DNA double strand breaks (DSBs) are caused by endogenous (byproducts of cellular metabolism and replication associated errors) and exogenous (ionizing radiation and chemotherapeutic drugs) agents. Unrepaired or misrepaired DSBs can result in senescence, inducted apoptosis, or chromosomal aberrations, including translocations and deletions. These chromosomal aberrations can lead to genomic instability and tumorigenesis. To counteract the effects of DNA DSBs, two highly efficient DSB repair pathways have evolved in eukaryotic cells: non-homologous end-joining (NHEJ) and homologous recombination (HR). The NHEJ pathway utilizes several enzymes, including Ku70/80 and DNA-PKcs, that capture both DNA ends, bring them together in a synaptic complex, and facilitate direct ligation of the DSB. HR is initiated once 5'-3' resection of the DSB occurs. The 5'-3' resection creates ssDNA ends which are subsequently used for strand invasion and exchange into a homologous DNA template and once resolved, the DSB is fully repaired. One of the major unresolved questions in the field of DNA repair is the mechanism that modulates the pathway choice between NHEJ and HR. The goal of this proposal is to test our hypothesis that the binding of Ku70/80 to DSBs plays a key role in protecting DNA ends regardless of the cell cycle stage and that dissociation of Ku from DSBs is one of the mechanisms responsible for modulating pathway choice between NHEJ and HR. In G1, we hypothesize that Ku70/80 mediates NHEJ-mediated DSB repair, but in S/G2 phases of the cell cycle it protects DNA from non-specific end processing until it is actively displaced from DSB ends to allow DNA end resection and HRmediated DSB repair. To test this hypothesis, we propose the following specific aims: 1) To test the hypothesis that Ku70/80 is required for DNA end stability in S phase of the cell cycle. Furthermore, we will determine if Ku70/80 blocks DNA end processing by assessing its ability to block DNA end resection via the known human factors responsible for this process using model DNA substrates, including a mononucleosome chromatin substrate in vitro. 2) To further support our hypothesis that Ku70/80 must be displaced from DSB ends for DNA end resection and HR to initiate, we will test if these processes are attenuated if DSB ends are persistently occupied by Ku in vivo. 3) To determine the mechanism that modulates Ku70/80's dissociation from DSBs to allow the initiation of DNA end resection and HR in S/G2 phases of the cell cycle. Basic mechanistic insights into DSB repair mechanisms and the regulation of pathway choice for the repair of DSBs is important as DSB repair is paramount for protecting the human genome. This is supported by the observations that an increase in cancer frequency is observed in mice and humans with mutations in genes that encode proteins responsible for the repair of DSBs. Furthermore, induction of DSBs is used as a therapeutic modality for cancer treatment. Taken together, these underlie the importance of understanding the coordination and function of DSB repair and insights into repair mechanisms will ultimately translate into clinical targets and benefits.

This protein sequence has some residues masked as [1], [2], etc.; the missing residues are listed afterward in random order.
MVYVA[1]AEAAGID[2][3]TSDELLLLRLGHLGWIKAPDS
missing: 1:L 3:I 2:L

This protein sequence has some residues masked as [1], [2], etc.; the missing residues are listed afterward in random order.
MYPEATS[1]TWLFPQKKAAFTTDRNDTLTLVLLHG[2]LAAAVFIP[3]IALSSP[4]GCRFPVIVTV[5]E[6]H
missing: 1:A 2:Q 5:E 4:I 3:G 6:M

DSBs are caused by endogenous and exogenous agents and the inability to repair DSBs can result in cell death, genomic instability, and carcinogenesis. Because of these deleterious events, cells have developed two major pathways to repair DSBs, termed non-homologous end-joining (NHEJ) and homologous recombination (HR).The importance of DSB repair proteins for protecting DNA is supported by the observations that a number of human genetic diseases and an increase in cancer incidence are associated with impaired DSB repair including mutations in factors that are specifically required for NHEJ and HR. Furthermore, induction of DSBs is used as a therapeutic modality for cancer treatment, as radiation therapy and many chemo-therapeutic agents produce DSBs to induce tumor cell death. The goal of this study is to understand one of the major unresolved questions in the field of DNA repair: what molecular events underlie the choice between HR and NHEJ pathways for repair of DSBs? The increased level of DNA damage in cancer cells and the use of DNA damaging agents in cancer treatment underlie the importance of DSB repair in cancer biology. Basic mechanistic insights into DSB repair mechanisms and the regulation of pathway choice for the repair of DSBs are likely to translate into new opportunities for cancer treatment.
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